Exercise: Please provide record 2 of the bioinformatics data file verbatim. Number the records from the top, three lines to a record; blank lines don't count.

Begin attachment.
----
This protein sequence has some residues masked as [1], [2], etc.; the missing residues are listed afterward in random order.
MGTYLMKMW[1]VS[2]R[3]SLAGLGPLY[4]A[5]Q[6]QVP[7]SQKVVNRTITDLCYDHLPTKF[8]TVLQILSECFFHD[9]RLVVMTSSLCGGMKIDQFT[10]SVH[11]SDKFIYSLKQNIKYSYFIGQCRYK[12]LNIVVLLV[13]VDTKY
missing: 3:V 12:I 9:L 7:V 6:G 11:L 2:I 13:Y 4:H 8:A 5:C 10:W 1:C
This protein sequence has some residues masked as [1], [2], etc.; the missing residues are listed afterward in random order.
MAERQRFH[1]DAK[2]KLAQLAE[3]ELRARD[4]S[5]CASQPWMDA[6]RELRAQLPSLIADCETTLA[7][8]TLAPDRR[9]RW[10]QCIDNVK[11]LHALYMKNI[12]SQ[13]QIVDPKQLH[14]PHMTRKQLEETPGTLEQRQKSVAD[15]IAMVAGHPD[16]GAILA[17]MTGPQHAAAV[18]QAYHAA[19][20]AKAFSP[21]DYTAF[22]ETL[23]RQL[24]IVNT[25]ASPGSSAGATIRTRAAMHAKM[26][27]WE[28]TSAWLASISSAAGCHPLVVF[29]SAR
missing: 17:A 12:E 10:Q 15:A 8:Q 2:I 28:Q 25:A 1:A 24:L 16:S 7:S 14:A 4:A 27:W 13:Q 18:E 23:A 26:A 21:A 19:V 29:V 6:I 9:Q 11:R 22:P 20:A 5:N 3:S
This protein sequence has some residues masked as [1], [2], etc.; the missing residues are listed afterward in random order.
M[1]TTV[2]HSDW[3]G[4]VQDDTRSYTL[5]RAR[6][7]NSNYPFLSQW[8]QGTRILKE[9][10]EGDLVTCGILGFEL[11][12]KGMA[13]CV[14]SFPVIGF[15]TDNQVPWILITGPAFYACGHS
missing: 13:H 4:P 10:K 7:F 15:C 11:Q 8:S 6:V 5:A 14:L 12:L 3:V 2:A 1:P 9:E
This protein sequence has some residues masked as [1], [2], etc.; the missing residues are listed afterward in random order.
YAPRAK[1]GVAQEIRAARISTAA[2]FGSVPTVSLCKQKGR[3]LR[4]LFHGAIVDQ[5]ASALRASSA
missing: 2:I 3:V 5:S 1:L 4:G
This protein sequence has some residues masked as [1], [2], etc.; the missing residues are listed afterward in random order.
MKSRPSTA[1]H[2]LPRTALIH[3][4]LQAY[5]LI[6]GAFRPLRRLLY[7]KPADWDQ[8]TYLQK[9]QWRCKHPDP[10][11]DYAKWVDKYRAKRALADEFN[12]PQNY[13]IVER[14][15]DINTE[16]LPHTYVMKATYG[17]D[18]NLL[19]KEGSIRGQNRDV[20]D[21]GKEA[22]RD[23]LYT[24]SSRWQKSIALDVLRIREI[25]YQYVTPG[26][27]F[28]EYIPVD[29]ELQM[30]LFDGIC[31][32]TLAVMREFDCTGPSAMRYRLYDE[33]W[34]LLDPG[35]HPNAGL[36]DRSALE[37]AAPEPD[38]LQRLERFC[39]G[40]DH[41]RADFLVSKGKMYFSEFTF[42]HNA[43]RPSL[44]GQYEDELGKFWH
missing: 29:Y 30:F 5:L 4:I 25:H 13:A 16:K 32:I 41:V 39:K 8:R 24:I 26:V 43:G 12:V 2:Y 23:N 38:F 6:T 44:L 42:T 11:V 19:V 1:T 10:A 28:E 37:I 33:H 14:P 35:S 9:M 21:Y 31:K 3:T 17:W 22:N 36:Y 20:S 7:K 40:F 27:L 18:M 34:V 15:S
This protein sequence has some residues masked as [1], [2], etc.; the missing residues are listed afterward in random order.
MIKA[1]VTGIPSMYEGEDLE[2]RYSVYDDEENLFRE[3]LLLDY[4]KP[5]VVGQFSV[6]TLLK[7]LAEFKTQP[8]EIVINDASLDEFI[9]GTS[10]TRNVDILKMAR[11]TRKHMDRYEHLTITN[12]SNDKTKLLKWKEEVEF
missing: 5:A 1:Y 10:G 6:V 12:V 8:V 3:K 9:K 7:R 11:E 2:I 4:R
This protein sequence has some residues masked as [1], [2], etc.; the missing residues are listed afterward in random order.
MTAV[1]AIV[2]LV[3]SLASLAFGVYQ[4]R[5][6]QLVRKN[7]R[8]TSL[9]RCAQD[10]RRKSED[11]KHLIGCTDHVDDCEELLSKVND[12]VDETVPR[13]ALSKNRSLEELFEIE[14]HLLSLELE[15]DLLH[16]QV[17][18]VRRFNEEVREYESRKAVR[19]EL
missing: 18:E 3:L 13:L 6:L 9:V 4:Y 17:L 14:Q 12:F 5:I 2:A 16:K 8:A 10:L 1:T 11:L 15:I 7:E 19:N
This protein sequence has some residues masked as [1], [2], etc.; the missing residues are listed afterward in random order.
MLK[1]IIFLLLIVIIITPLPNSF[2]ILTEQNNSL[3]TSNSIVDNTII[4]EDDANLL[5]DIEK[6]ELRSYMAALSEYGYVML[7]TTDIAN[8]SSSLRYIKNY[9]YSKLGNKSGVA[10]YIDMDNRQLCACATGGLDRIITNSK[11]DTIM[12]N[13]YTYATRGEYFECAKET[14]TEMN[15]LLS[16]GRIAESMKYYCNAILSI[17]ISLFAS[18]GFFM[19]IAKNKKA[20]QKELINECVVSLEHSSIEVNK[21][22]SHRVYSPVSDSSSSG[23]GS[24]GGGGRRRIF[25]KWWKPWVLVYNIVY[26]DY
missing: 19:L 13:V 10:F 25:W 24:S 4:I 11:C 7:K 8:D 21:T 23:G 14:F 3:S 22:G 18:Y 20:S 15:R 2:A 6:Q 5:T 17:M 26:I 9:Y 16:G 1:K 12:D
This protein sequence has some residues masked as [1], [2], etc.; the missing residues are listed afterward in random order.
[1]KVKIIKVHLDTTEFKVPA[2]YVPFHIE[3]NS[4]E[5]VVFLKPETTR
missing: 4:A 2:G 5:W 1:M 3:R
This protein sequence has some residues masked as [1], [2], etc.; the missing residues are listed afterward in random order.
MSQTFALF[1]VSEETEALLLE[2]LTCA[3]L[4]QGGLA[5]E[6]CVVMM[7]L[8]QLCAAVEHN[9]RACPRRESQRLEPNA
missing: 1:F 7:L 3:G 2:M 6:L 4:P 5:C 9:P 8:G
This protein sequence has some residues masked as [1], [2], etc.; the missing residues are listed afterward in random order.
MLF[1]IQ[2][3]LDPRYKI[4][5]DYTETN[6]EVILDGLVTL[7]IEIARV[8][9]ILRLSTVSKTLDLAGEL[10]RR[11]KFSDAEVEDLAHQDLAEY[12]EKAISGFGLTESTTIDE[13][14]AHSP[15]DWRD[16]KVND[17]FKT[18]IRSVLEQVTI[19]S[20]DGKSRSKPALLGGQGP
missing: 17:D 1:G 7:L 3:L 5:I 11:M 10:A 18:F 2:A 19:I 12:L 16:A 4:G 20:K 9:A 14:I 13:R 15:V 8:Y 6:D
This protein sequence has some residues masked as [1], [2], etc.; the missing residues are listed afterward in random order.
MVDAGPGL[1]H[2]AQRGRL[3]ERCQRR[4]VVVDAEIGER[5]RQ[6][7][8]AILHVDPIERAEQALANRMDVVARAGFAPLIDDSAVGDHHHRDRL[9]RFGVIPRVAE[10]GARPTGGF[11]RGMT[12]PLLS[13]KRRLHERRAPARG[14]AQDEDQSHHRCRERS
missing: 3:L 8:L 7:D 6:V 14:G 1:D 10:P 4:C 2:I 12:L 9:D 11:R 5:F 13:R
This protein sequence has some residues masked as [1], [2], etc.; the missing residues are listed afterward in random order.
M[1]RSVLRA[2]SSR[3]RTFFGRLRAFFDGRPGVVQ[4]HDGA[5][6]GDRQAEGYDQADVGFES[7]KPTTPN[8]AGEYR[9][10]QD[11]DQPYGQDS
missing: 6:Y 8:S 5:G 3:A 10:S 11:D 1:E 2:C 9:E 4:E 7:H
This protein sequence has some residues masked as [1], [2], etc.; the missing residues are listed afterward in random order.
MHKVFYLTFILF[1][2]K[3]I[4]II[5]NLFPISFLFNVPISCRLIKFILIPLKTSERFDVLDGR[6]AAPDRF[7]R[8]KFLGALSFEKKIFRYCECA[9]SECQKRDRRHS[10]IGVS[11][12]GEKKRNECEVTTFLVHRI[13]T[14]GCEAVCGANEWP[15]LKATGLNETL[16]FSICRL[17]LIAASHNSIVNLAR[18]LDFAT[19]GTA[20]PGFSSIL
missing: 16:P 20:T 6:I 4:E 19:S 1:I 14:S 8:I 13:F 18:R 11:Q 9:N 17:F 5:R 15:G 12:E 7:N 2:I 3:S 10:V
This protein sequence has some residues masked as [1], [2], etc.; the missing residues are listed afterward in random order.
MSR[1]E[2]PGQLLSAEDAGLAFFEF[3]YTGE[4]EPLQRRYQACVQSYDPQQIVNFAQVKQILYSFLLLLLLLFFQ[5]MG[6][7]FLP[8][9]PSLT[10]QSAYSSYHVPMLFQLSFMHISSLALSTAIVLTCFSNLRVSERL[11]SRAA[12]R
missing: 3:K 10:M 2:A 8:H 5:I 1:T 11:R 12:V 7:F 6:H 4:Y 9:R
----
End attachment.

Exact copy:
This protein sequence has some residues masked as [1], [2], etc.; the missing residues are listed afterward in random order.
MAERQRFH[1]DAK[2]KLAQLAE[3]ELRARD[4]S[5]CASQPWMDA[6]RELRAQLPSLIADCETTLA[7][8]TLAPDRR[9]RW[10]QCIDNVK[11]LHALYMKNI[12]SQ[13]QIVDPKQLH[14]PHMTRKQLEETPGTLEQRQKSVAD[15]IAMVAGHPD[16]GAILA[17]MTGPQHAAAV[18]QAYHAA[19][20]AKAFSP[21]DYTAF[22]ETL[23]RQL[24]IVNT[25]ASPGSSAGATIRTRAAMHAKM[26][27]WE[28]TSAWLASISSAAGCHPLVVF[29]SAR
missing: 17:A 12:E 10:Q 15:A 8:Q 2:I 28:Q 25:A 1:A 24:L 16:S 7:S 14:A 4:A 27:W 13:Q 18:E 23:A 26:A 21:A 19:V 29:V 6:I 9:Q 11:R 22:P 20:A 5:N 3:S